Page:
Have you ever gotten so lost reading a book that dinner time came and went? Or how about the afternoon a kid in your life danced to his favorite song 27 times in 23 minutes? With all these artistic endeavors happening around you, maybe it won’t surprise you to know that archeological evidence suggests humans have been creating art for thousands of years.
It’s through art we learn about ourselves—especially when it comes to live theater. Theatergoers have been seeking comfort and inspiration in this art form for, well…ever. And it’s this type of experience that Matt Wallace, the producing artistic director of Kentucky Shakespeare, is bringing to the community.
Matt stepped into his leading role as head of Kentucky Shakespeare almost 10 years ago, but as an actor and longtime company member, he knows firsthand how theater benefits its audience. Relieving stress, promoting emotional awareness, and teaching open-mindedness are only a tiny handful of the positives live theater encourages.
Matt says that theater belongs to everyone and this is particularly true of Kentucky Shakespeare—the longest running free non-ticketed Shakespeare festival in the country. “I think one of the amazing things about Kentucky Shakespeare is its mission of access and inclusion,” Matt says. These acts of inclusion and access bring with it feelings of value which bolsters self-worth.
When describing work as an artistic director, Matt says, “This is what I live for.” He goes on to explain he loves telling stories and this enjoyment shines through as he brings out truths in the written word that reassure while taking artistic risks that captivate. Don’t be fooled, because even though Shakespeare was writing at a time when stockings for men were the highest of fashion (but certainly not cross-gartered and yellow), the themes the Bard employed are still relevant today: love, power struggles, and the passage of time are a few of the universal truths Mr. Shakespeare mulls over in his work, thus uniting us in life themes that hold true today.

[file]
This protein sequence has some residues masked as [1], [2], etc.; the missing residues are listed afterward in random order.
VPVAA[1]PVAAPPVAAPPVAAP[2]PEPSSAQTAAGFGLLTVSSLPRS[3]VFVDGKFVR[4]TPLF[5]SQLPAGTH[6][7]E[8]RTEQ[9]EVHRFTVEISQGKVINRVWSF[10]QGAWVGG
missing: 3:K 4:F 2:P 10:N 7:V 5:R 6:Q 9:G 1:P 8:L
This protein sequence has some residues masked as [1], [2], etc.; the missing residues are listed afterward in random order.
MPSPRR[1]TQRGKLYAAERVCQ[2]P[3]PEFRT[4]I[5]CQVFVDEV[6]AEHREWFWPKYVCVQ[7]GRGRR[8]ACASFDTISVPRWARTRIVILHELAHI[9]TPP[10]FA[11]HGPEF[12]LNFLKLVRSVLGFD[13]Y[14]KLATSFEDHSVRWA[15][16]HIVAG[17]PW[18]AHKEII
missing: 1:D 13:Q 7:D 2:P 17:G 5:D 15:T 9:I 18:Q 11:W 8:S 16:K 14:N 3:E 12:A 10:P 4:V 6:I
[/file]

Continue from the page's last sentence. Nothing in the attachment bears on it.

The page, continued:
Sitting in the audience we’re pulled into the drama on stage, and it’s here the emotional story reminds us we’re not alone in our feelings. But it’s good to remember that this cozy feeling of togetherness doesn’t only happen onstage—it’s there flourishing behind the scenes, too. Let’s give props to those actually running the props because Matt has created a backstage crew and production team with heart.
He says his goal is to lead with enthusiasm and his motto has been to work hard and be kind. “If we can do those two things at the same time, we’re going to be fine,” he says. Employing people who practice kindness encourages confidence, happiness, and optimism, and these are essential attributes when building a supportive team that works well together.
Hamlet may have been the best at procrastinating, but Matt is all for facing obstacles as they show up. Procrastination can lead to reduced well-being and feeling demotivated, so when challenges appear, Matt does his best not to be overwhelmed by the totality of the situation. He asks himself, “What steps can I take each day to work towards overcoming that challenge?” Then he takes those steps one at a time. When a situation feels particularly daunting, Matt suggests breaking this question down even further: What’s one thing today I’m going to do to get that goal? In this way, he explains you’re taking practical steps to work through the problem a little bit at a time.
When it comes to staying motivated, Matt talks about how much he loves what he does, and how this passion moves him from project to project. In that same sentence, he includes his family. “My family is the joy in my life, and I have no shortness of motivation,” he says. For those looking for a little more incentive in finding that comfortable space in your life, Matt suggests asking yourself this question: What makes you happy? With the rush of our daily lives, taking time and listening to ourselves can help us discover the answer to this question, Matt advises.
For Matt, the audiences and human beings that make up Kentucky Shakespeare keep him inspired. “‘What is a city but the people?’ I think about that quote from Coriolanus, and I think about Kentucky Shakespeare,” Matt says. And it’s here in the middle of it all, Matt brings up the extraordinary experience live theater offers its viewer. When we’re encountering something in real time together, there’s nothing quite like the excitement of being in a space with other people sharing those moments.
It’s not like sitting at home alone on a streaming platform. “Our hearts beating together, we get to experience empathy and catharsis together and there’s something very comforting in that,” Matt says.
By Tonilyn Hornung | Photo by Patti Hartog
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